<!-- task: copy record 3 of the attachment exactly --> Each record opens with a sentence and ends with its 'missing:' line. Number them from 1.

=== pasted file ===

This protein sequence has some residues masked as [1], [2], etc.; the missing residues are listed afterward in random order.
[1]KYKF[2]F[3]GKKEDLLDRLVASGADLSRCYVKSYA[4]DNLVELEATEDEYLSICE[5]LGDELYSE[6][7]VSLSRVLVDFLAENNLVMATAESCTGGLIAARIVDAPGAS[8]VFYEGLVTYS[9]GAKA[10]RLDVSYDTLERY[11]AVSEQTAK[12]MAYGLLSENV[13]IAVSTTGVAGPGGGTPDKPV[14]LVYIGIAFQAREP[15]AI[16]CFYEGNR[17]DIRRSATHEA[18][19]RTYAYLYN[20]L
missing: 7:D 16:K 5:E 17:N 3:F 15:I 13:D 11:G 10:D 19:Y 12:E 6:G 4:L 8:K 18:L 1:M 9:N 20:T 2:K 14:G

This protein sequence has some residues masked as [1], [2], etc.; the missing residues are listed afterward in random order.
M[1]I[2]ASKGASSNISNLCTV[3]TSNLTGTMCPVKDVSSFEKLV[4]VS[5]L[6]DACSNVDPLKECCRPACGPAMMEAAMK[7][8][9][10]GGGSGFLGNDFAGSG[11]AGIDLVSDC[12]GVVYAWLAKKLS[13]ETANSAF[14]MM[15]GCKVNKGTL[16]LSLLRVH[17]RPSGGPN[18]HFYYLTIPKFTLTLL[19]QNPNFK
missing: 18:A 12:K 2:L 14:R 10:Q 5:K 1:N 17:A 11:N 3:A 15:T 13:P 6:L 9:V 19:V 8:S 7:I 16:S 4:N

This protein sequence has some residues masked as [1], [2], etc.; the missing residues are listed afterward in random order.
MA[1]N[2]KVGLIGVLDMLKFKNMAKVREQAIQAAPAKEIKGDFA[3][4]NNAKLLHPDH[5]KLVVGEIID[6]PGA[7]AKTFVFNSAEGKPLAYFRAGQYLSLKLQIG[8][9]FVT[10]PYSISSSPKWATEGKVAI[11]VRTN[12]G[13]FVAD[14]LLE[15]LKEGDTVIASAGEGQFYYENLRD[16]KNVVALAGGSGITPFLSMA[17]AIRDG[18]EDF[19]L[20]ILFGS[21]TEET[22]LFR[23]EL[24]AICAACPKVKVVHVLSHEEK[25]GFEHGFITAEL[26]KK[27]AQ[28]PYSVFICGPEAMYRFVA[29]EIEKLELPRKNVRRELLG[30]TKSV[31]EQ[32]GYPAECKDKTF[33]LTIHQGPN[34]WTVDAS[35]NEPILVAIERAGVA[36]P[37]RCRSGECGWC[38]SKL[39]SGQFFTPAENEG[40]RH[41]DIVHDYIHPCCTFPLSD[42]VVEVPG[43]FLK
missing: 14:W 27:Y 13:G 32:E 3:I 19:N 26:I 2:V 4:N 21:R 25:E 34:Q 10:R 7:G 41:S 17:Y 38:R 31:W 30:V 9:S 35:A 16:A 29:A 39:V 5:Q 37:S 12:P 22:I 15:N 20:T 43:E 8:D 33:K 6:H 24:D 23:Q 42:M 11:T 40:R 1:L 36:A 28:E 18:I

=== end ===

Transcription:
This protein sequence has some residues masked as [1], [2], etc.; the missing residues are listed afterward in random order.
MA[1]N[2]KVGLIGVLDMLKFKNMAKVREQAIQAAPAKEIKGDFA[3][4]NNAKLLHPDH[5]KLVVGEIID[6]PGA[7]AKTFVFNSAEGKPLAYFRAGQYLSLKLQIG[8][9]FVT[10]PYSISSSPKWATEGKVAI[11]VRTN[12]G[13]FVAD[14]LLE[15]LKEGDTVIASAGEGQFYYENLRD[16]KNVVALAGGSGITPFLSMA[17]AIRDG[18]EDF[19]L[20]ILFGS[21]TEET[22]LFR[23]EL[24]AICAACPKVKVVHVLSHEEK[25]GFEHGFITAEL[26]KK[27]AQ[28]PYSVFICGPEAMYRFVA[29]EIEKLELPRKNVRRELLG[30]TKSV[31]EQ[32]GYPAECKDKTF[33]LTIHQGPN[34]WTVDAS[35]NEPILVAIERAGVA[36]P[37]RCRSGECGWC[38]SKL[39]SGQFFTPAENEG[40]RH[41]DIVHDYIHPCCTFPLSD[42]VVEVPG[43]FLK
missing: 14:W 27:Y 13:G 32:E 3:I 19:N 26:I 2:V 4:N 21:R 25:E 34:Q 10:R 7:G 41:S 17:Y 38:R 31:W 30:V 9:S 35:A 16:A 29:A 39:V 5:Q 37:S 12:P 22:I 15:N 20:T 43:E 8:D 33:K 6:H 24:D 23:Q 42:M 11:T 40:R 1:L 36:A 28:E 18:I